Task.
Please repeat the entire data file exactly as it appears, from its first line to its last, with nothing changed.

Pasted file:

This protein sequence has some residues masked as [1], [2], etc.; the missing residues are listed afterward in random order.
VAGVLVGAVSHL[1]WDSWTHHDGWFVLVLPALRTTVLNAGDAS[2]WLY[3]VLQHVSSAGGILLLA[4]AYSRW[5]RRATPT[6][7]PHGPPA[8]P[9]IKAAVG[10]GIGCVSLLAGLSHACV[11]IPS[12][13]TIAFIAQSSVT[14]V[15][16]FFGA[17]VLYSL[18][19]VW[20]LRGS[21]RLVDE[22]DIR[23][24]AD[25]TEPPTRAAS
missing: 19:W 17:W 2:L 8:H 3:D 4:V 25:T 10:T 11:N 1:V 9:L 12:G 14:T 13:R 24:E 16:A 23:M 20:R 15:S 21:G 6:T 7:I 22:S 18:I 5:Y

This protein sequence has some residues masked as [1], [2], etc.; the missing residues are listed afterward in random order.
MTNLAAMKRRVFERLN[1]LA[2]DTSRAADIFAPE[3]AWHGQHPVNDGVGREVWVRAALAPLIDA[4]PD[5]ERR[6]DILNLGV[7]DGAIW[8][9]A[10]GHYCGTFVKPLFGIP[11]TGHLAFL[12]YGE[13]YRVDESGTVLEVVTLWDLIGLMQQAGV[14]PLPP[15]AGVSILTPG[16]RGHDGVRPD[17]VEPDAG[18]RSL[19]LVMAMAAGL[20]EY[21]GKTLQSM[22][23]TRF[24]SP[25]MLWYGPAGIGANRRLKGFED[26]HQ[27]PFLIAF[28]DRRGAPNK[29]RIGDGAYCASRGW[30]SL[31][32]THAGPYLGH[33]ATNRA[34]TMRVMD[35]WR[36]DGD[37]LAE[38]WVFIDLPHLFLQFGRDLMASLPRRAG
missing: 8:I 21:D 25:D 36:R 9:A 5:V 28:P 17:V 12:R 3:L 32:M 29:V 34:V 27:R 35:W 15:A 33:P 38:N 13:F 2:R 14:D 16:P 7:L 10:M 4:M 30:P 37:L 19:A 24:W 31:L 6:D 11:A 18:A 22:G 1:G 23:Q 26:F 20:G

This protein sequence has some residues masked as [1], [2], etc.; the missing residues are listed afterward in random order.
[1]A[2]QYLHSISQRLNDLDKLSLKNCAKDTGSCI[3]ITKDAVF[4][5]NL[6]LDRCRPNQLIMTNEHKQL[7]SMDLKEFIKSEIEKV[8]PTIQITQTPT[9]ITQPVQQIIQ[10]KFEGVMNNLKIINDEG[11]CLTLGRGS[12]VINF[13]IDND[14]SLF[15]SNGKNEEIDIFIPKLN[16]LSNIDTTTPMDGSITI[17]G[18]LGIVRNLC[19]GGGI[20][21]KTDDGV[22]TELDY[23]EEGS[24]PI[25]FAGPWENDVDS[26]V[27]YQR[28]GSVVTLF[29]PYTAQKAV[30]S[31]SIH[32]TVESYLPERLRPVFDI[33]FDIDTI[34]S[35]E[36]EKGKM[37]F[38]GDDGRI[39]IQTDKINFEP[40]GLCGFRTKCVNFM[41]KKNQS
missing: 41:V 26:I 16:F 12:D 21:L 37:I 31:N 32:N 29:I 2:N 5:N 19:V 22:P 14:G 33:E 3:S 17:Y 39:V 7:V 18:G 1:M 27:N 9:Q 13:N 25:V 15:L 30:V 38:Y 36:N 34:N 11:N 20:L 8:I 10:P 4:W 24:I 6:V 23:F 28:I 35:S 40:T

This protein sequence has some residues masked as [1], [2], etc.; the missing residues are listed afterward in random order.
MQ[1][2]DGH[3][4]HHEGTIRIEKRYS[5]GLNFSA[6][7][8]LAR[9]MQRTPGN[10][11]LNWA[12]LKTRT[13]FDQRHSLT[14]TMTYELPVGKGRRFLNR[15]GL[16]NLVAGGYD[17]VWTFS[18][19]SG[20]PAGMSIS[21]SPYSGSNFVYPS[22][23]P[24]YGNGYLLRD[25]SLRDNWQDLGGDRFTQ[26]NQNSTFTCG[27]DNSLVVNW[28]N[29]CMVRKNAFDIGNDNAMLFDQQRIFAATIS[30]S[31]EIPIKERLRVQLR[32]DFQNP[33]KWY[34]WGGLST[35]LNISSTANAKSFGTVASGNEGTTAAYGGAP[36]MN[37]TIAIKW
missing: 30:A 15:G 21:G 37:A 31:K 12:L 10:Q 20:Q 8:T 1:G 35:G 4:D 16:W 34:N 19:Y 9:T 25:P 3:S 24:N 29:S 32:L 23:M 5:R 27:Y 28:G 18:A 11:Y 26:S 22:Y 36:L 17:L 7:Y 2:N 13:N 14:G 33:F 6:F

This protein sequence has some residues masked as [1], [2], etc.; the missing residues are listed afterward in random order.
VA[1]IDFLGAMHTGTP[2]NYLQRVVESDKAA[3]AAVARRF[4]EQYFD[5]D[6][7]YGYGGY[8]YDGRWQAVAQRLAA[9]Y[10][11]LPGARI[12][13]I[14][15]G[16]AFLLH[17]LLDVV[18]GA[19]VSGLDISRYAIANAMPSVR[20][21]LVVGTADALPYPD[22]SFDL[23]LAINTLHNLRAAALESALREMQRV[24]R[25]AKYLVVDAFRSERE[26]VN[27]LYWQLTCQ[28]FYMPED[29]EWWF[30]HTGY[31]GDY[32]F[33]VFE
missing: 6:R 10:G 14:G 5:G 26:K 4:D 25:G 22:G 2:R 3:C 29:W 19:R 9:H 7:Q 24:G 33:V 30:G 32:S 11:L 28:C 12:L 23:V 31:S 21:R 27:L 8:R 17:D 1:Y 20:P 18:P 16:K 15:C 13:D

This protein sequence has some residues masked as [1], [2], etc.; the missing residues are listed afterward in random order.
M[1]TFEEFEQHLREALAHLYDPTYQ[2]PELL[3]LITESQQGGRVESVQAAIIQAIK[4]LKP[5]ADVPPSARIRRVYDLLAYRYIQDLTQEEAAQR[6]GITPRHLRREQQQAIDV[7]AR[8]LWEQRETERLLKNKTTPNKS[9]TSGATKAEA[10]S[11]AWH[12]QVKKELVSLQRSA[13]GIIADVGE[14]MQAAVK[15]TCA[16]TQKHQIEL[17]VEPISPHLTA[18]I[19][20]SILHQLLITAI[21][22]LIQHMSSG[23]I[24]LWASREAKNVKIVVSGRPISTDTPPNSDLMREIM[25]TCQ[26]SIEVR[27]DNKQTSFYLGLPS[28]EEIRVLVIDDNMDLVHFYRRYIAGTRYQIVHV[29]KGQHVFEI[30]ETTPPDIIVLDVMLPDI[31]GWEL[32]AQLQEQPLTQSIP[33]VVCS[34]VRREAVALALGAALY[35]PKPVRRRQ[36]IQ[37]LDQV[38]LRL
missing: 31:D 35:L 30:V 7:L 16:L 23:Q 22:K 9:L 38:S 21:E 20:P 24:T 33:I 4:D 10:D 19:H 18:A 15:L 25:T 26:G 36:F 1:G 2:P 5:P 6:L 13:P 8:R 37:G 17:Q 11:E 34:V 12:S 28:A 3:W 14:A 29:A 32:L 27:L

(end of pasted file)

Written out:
This protein sequence has some residues masked as [1], [2], etc.; the missing residues are listed afterward in random order.
VAGVLVGAVSHL[1]WDSWTHHDGWFVLVLPALRTTVLNAGDAS[2]WLY[3]VLQHVSSAGGILLLA[4]AYSRW[5]RRATPT[6][7]PHGPPA[8]P[9]IKAAVG[10]GIGCVSLLAGLSHACV[11]IPS[12][13]TIAFIAQSSVT[14]V[15][16]FFGA[17]VLYSL[18][19]VW[20]LRGS[21]RLVDE[22]DIR[23][24]AD[25]TEPPTRAAS
missing: 19:W 17:W 2:L 8:H 3:D 4:V 25:T 10:T 11:N 1:V 9:L 12:G 14:T 13:R 24:E 16:A 23:M 20:R 15:S 21:G 6:T 7:I 22:S 18:I 5:Y

This protein sequence has some residues masked as [1], [2], etc.; the missing residues are listed afterward in random order.
MTNLAAMKRRVFERLN[1]LA[2]DTSRAADIFAPE[3]AWHGQHPVNDGVGREVWVRAALAPLIDA[4]PD[5]ERR[6]DILNLGV[7]DGAIW[8][9]A[10]GHYCGTFVKPLFGIP[11]TGHLAFL[12]YGE[13]YRVDESGTVLEVVTLWDLIGLMQQAGV[14]PLPP[15]AGVSILTPG[16]RGHDGVRPD[17]VEPDAG[18]RSL[19]LVMAMAAGL[20]EY[21]GKTLQSM[22][23]TRF[24]SP[25]MLWYGPAGIGANRRLKGFED[26]HQ[27]PFLIAF[28]DRRGAPNK[29]RIGDGAYCASRGW[30]SL[31][32]THAGPYLGH[33]ATNRA[34]TMRVMD[35]WR[36]DGD[37]LAE[38]WVFIDLPHLFLQFGRDLMASLPRRAG
missing: 8:I 21:D 25:D 36:R 9:A 5:V 28:P 17:V 12:R 3:L 32:M 29:V 34:V 27:R 35:W 15:A 33:P 38:N 13:F 2:R 14:D 16:P 7:L 10:M 4:M 30:P 37:L 19:A 24:W 31:L 6:D 11:A 18:A 22:G 1:G 23:Q 26:F 20:G

This protein sequence has some residues masked as [1], [2], etc.; the missing residues are listed afterward in random order.
[1]A[2]QYLHSISQRLNDLDKLSLKNCAKDTGSCI[3]ITKDAVF[4][5]NL[6]LDRCRPNQLIMTNEHKQL[7]SMDLKEFIKSEIEKV[8]PTIQITQTPT[9]ITQPVQQIIQ[10]KFEGVMNNLKIINDEG[11]CLTLGRGS[12]VINF[13]IDND[14]SLF[15]SNGKNEEIDIFIPKLN[16]LSNIDTTTPMDGSITI[17]G[18]LGIVRNLC[19]GGGI[20][21]KTDDGV[22]TELDY[23]EEGS[24]PI[25]FAGPWENDVDS[26]V[27]YQR[28]GSVVTLF[29]PYTAQKAV[30]S[31]SIH[32]TVESYLPERLRPVFDI[33]FDIDTI[34]S[35]E[36]EKGKM[37]F[38]GDDGRI[39]IQTDKINFEP[40]GLCGFRTKCVNFM[41]KKNQS
missing: 41:V 26:I 16:F 12:D 21:L 37:I 31:N 32:N 29:I 2:N 5:N 19:V 22:P 14:G 33:E 3:S 17:Y 39:V 7:V 18:G 1:M 27:N 9:Q 13:N 25:V 15:L 30:V 38:Y 36:N 34:N 11:N 20:L 8:I 10:P 4:W 24:I 6:V 23:F 28:I 35:S 40:T

This protein sequence has some residues masked as [1], [2], etc.; the missing residues are listed afterward in random order.
MQ[1][2]DGH[3][4]HHEGTIRIEKRYS[5]GLNFSA[6][7][8]LAR[9]MQRTPGN[10][11]LNWA[12]LKTRT[13]FDQRHSLT[14]TMTYELPVGKGRRFLNR[15]GL[16]NLVAGGYD[17]VWTFS[18][19]SG[20]PAGMSIS[21]SPYSGSNFVYPS[22][23]P[24]YGNGYLLRD[25]SLRDNWQDLGGDRFTQ[26]NQNSTFTCG[27]DNSLVVNW[28]N[29]CMVRKNAFDIGNDNAMLFDQQRIFAATIS[30]S[31]EIPIKERLRVQLR[32]DFQNP[33]KWY[34]WGGLST[35]LNISSTANAKSFGTVASGNEGTTAAYGGAP[36]MN[37]TIAIKW
missing: 30:A 15:G 21:G 37:A 31:K 12:L 10:Q 20:Q 8:T 1:G 35:G 4:D 16:W 34:N 19:Y 9:T 25:P 3:S 24:N 29:S 32:L 23:M 5:R 27:Y 28:G 18:A 11:Y 26:S 22:Y 36:L 17:L 7:Y 2:N 13:N 14:G 33:F 6:F

This protein sequence has some residues masked as [1], [2], etc.; the missing residues are listed afterward in random order.
VA[1]IDFLGAMHTGTP[2]NYLQRVVESDKAA[3]AAVARRF[4]EQYFD[5]D[6][7]YGYGGY[8]YDGRWQAVAQRLAA[9]Y[10][11]LPGARI[12][13]I[14][15]G[16]AFLLH[17]LLDVV[18]GA[19]VSGLDISRYAIANAMPSVR[20][21]LVVGTADALPYPD[22]SFDL[23]LAINTLHNLRAAALESALREMQRV[24]R[25]AKYLVVDAFRSERE[26]VN[27]LYWQLTCQ[28]FYMPED[29]EWWF[30]HTGY[31]GDY[32]F[33]VFE
missing: 6:R 10:G 14:G 5:G 26:K 4:D 25:G 22:G 2:R 3:C 29:W 19:R 9:H 7:Q 24:G 33:V 30:G 32:S 11:L 28:C 12:L 23:V 31:S 21:R 27:L 8:R 17:D 1:Y 20:P 18:P 16:K 15:C 13:D

This protein sequence has some residues masked as [1], [2], etc.; the missing residues are listed afterward in random order.
M[1]TFEEFEQHLREALAHLYDPTYQ[2]PELL[3]LITESQQGGRVESVQAAIIQAIK[4]LKP[5]ADVPPSARIRRVYDLLAYRYIQDLTQEEAAQR[6]GITPRHLRREQQQAIDV[7]AR[8]LWEQRETERLLKNKTTPNKS[9]TSGATKAEA[10]S[11]AWH[12]QVKKELVSLQRSA[13]GIIADVGE[14]MQAAVK[15]TCA[16]TQKHQIEL[17]VEPISPHLTA[18]I[19][20]SILHQLLITAI[21][22]LIQHMSSG[23]I[24]LWASREAKNVKIVVSGRPISTDTPPNSDLMREIM[25]TCQ[26]SIEVR[27]DNKQTSFYLGLPS[28]EEIRVLVIDDNMDLVHFYRRYIAGTRYQIVHV[29]KGQHVFEI[30]ETTPPDIIVLDVMLPDI[31]GWEL[32]AQLQEQPLTQSIP[33]VVCS[34]VRREAVALALGAALY[35]PKPVRRRQ[36]IQ[37]LDQV[38]LRL
missing: 31:D 35:L 30:V 7:L 16:L 23:Q 22:K 9:L 38:S 21:E 20:P 24:T 33:I 4:D 10:D 19:H 18:A 15:L 25:T 26:G 36:F 1:G 2:P 5:P 6:L 13:P 8:R 37:G 17:Q 11:E 34:V 12:S 28:A 3:W 14:A 29:A 32:L 27:L